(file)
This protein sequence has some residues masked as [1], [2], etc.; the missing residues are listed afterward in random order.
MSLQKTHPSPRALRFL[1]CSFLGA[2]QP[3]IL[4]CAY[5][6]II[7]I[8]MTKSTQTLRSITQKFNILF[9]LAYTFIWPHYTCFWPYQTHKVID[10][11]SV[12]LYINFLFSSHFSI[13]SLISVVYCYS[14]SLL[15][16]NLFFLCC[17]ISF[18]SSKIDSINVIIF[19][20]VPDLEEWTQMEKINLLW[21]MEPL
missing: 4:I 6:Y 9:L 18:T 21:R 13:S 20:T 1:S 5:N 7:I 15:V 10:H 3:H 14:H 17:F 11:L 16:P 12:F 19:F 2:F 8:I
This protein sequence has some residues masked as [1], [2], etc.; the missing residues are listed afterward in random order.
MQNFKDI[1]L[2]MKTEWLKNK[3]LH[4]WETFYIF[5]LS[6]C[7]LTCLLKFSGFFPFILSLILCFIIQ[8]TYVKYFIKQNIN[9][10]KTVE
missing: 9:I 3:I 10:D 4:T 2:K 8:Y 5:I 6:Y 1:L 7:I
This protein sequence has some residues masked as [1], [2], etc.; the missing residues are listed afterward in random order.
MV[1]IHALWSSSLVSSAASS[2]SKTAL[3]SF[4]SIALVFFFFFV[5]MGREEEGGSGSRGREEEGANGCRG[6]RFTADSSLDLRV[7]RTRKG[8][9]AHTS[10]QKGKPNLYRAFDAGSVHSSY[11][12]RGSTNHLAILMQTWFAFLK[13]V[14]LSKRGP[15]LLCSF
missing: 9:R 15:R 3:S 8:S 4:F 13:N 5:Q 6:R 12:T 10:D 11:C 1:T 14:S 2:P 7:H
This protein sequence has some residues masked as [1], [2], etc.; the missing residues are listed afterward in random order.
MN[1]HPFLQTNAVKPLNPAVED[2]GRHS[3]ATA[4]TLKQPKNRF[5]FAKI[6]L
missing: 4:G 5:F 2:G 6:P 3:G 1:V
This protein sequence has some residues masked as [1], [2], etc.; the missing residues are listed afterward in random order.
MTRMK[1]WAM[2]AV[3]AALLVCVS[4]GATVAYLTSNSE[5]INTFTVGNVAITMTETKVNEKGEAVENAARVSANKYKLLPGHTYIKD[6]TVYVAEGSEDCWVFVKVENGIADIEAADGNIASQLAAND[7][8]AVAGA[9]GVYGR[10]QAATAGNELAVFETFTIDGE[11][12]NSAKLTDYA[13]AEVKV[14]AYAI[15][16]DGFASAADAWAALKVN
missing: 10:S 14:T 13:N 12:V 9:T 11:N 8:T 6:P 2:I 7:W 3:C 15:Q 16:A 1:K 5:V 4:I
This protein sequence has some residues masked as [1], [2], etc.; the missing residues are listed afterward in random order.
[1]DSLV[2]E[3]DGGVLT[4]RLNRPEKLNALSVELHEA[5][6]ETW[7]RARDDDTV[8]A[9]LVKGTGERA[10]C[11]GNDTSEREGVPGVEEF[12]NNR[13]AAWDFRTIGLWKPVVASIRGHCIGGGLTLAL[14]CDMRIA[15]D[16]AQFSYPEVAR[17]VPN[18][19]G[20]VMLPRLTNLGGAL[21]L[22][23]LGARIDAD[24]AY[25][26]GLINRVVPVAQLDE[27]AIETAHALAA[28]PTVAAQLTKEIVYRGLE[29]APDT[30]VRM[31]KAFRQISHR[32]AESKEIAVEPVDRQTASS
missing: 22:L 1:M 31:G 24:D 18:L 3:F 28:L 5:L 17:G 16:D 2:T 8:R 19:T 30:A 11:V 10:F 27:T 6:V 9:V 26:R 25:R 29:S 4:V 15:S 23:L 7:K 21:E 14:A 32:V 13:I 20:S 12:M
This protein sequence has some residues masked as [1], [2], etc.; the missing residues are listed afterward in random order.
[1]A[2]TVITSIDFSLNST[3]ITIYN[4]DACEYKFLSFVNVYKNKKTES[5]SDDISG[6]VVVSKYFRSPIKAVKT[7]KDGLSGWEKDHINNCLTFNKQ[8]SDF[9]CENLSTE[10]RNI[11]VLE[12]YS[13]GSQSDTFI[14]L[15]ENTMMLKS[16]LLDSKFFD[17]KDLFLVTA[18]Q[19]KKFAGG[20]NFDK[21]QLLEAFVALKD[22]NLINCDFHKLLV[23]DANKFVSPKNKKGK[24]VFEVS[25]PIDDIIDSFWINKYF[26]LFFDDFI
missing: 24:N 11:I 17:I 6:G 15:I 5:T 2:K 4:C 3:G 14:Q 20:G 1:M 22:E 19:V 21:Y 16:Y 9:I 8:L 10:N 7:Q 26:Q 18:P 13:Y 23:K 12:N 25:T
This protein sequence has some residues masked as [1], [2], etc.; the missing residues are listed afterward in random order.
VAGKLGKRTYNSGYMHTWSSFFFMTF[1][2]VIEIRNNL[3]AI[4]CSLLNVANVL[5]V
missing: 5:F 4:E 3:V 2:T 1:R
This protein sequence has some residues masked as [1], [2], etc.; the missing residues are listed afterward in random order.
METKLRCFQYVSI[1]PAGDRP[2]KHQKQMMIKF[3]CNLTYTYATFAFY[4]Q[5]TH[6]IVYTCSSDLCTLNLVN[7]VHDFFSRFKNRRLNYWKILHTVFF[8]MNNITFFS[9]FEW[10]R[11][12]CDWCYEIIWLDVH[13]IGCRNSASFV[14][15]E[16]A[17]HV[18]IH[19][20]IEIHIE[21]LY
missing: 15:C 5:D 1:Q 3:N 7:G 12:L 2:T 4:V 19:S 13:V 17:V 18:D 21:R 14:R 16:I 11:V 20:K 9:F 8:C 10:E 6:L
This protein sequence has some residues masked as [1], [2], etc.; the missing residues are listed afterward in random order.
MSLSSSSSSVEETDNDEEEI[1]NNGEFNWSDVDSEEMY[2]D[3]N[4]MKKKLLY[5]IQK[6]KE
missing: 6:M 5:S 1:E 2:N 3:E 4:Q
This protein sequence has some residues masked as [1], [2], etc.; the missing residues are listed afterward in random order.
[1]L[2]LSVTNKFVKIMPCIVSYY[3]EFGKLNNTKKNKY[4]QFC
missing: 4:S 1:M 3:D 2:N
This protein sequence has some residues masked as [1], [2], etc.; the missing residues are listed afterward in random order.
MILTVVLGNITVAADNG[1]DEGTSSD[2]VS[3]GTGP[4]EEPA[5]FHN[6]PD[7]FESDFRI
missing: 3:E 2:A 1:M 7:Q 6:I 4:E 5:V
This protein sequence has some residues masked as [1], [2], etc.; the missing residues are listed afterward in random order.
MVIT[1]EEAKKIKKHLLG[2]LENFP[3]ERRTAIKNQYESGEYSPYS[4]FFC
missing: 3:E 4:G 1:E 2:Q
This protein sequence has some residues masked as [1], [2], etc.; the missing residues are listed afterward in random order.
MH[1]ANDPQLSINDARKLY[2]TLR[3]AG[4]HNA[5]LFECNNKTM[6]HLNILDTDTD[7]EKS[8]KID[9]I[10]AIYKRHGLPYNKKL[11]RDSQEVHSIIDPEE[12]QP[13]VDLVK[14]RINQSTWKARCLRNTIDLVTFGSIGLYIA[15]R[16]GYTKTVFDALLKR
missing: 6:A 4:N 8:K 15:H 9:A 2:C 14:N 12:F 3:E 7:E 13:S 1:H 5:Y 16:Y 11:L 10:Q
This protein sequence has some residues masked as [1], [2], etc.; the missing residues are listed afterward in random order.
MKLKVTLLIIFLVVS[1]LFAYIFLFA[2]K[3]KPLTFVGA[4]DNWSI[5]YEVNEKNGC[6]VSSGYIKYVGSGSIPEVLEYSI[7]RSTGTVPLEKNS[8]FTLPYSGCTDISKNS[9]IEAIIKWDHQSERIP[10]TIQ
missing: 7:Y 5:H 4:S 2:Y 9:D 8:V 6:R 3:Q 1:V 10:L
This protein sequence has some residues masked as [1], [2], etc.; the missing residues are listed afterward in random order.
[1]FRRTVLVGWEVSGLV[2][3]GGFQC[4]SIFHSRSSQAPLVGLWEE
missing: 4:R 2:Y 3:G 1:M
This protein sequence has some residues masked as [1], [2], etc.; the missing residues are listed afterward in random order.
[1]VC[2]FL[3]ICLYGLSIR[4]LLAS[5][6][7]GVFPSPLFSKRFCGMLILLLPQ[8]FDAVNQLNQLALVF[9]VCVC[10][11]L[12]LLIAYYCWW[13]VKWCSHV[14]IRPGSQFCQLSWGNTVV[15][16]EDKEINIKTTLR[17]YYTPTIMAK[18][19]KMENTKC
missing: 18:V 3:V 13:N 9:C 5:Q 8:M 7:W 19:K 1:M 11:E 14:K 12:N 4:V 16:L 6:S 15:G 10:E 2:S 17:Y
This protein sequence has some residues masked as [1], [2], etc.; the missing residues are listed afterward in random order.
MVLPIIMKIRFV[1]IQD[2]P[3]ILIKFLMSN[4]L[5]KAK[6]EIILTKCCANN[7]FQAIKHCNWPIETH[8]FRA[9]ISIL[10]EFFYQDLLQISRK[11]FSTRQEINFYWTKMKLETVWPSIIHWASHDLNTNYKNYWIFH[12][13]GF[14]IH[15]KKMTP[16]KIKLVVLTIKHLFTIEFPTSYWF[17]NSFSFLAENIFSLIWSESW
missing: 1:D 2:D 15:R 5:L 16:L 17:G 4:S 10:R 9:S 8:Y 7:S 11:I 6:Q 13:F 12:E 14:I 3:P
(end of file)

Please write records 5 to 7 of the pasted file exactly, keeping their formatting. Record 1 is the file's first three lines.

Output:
This protein sequence has some residues masked as [1], [2], etc.; the missing residues are listed afterward in random order.
MTRMK[1]WAM[2]AV[3]AALLVCVS[4]GATVAYLTSNSE[5]INTFTVGNVAITMTETKVNEKGEAVENAARVSANKYKLLPGHTYIKD[6]TVYVAEGSEDCWVFVKVENGIADIEAADGNIASQLAAND[7][8]AVAGA[9]GVYGR[10]QAATAGNELAVFETFTIDGE[11][12]NSAKLTDYA[13]AEVKV[14]AYAI[15][16]DGFASAADAWAALKVN
missing: 10:S 14:T 13:N 12:V 9:T 11:N 8:T 6:P 2:I 7:W 3:C 15:Q 16:A 1:K 5:V 4:I
This protein sequence has some residues masked as [1], [2], etc.; the missing residues are listed afterward in random order.
[1]DSLV[2]E[3]DGGVLT[4]RLNRPEKLNALSVELHEA[5][6]ETW[7]RARDDDTV[8]A[9]LVKGTGERA[10]C[11]GNDTSEREGVPGVEEF[12]NNR[13]AAWDFRTIGLWKPVVASIRGHCIGGGLTLAL[14]CDMRIA[15]D[16]AQFSYPEVAR[17]VPN[18][19]G[20]VMLPRLTNLGGAL[21]L[22][23]LGARIDAD[24]AY[25][26]GLINRVVPVAQLDE[27]AIETAHALAA[28]PTVAAQLTKEIVYRGLE[29]APDT[30]VRM[31]KAFRQISHR[32]AESKEIAVEPVDRQTASS
missing: 22:L 1:M 31:G 24:D 18:L 3:F 28:L 5:L 17:G 16:D 2:T 8:R 19:T 30:A 11:V 10:F 27:T 6:V 9:V 26:R 25:R 29:S 4:V 15:S 23:L 7:K 21:E 14:A 32:V 13:I 20:S 12:M
This protein sequence has some residues masked as [1], [2], etc.; the missing residues are listed afterward in random order.
[1]A[2]TVITSIDFSLNST[3]ITIYN[4]DACEYKFLSFVNVYKNKKTES[5]SDDISG[6]VVVSKYFRSPIKAVKT[7]KDGLSGWEKDHINNCLTFNKQ[8]SDF[9]CENLSTE[10]RNI[11]VLE[12]YS[13]GSQSDTFI[14]L[15]ENTMMLKS[16]LLDSKFFD[17]KDLFLVTA[18]Q[19]KKFAGG[20]NFDK[21]QLLEAFVALKD[22]NLINCDFHKLLV[23]DANKFVSPKNKKGK[24]VFEVS[25]PIDDIIDSFWINKYF[26]LFFDDFI
missing: 24:N 11:I 17:I 6:G 15:I 5:T 2:K 4:C 3:G 14:Q 20:G 1:M 22:E 19:V 21:Y 16:Y 9:I 8:L 10:N 7:Q 26:Q 18:P 13:Y 23:K 12:N 25:T